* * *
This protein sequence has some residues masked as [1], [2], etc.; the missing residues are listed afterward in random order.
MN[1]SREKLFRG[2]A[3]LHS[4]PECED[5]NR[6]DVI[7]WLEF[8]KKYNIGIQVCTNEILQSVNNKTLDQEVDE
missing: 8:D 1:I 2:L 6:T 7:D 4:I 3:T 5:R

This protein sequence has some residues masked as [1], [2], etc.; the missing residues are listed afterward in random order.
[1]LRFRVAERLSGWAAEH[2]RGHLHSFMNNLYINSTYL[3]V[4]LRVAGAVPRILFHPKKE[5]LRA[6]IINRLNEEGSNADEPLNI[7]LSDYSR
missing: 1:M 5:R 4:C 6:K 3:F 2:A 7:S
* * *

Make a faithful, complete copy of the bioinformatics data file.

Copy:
This protein sequence has some residues masked as [1], [2], etc.; the missing residues are listed afterward in random order.
MN[1]SREKLFRG[2]A[3]LHS[4]PECED[5]NR[6]DVI[7]WLEF[8]KKYNIGIQVCTNEILQSVNNKTLDQEVDE
missing: 8:D 1:I 2:L 6:T 7:D 4:I 3:T 5:R

This protein sequence has some residues masked as [1], [2], etc.; the missing residues are listed afterward in random order.
[1]LRFRVAERLSGWAAEH[2]RGHLHSFMNNLYINSTYL[3]V[4]LRVAGAVPRILFHPKKE[5]LRA[6]IINRLNEEGSNADEPLNI[7]LSDYSR
missing: 1:M 5:R 4:C 6:K 3:F 2:A 7:S